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China is becoming 'increasingly risky' because of its economy, Goldman Sachs wealth manager says

Jan 26, 2017

Debt levels in China are high now, and the country could be drowning in debt by 2018, Goldman Sachs wealth manager Sharmin Mossavar-Rahmani says.

A major risk to U.S. markets is looming, and it's bigger than headlines and President Donald Trump's tweets, Goldman Sachs' Sharmin Mossavar-Rahmani told CNBC. The threat is the Chinese economy, the Goldman Sachs Private Wealth Management chief investment officer told " Squawk on the Street ."

"We use the term that China could 'submerge' under the burden of its own debt," Mossavar-Rahmani said. "If you look at any of the debt measures in China, they're tremendously high." Mossavar-Rahmani focused on the credit-to-GDP number from the Bank of International Settlements as a key measure of China's accumulating debt. As of the second quarter of 2016, China's ratio was 28.8 percent.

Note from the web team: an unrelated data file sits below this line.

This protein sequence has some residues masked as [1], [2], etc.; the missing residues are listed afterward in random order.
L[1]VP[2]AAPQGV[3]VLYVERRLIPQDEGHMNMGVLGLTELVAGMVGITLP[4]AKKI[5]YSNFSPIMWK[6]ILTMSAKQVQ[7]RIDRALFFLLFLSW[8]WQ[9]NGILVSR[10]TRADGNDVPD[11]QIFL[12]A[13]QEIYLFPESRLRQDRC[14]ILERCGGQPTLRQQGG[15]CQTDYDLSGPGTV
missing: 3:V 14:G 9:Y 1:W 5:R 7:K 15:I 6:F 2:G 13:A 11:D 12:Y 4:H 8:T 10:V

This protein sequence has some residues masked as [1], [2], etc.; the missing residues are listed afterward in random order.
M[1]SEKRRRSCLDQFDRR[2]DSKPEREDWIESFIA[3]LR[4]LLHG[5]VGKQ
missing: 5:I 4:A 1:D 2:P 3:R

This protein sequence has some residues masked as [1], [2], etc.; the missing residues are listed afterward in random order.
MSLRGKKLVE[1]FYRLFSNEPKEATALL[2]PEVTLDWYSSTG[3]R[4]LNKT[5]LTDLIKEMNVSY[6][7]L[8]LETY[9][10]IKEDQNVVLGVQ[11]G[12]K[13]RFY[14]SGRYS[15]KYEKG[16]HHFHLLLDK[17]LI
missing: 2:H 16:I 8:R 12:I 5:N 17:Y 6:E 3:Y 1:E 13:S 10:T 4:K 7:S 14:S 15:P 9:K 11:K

"China is about 30, the U.S. was at 12.4 percent just before the crisis. And if the U.S. didn't avoid a financial crisis with all its strength, how can we assume that China will?" the wealth manager asked.

China is still awaiting its 19th gathering of the National Congress of the Communist Party in the fall, which Mossavar-Rahmani said would weigh on the country's economic position in 2018. The meeting will determine 370 of China's Central Committee members for the next five years.

"Then we have to see, in 2018, will they put structural reforms on the front burner or does it stay on the back burner?" Mossavar-Rahmani asked.


Credit: CNBC

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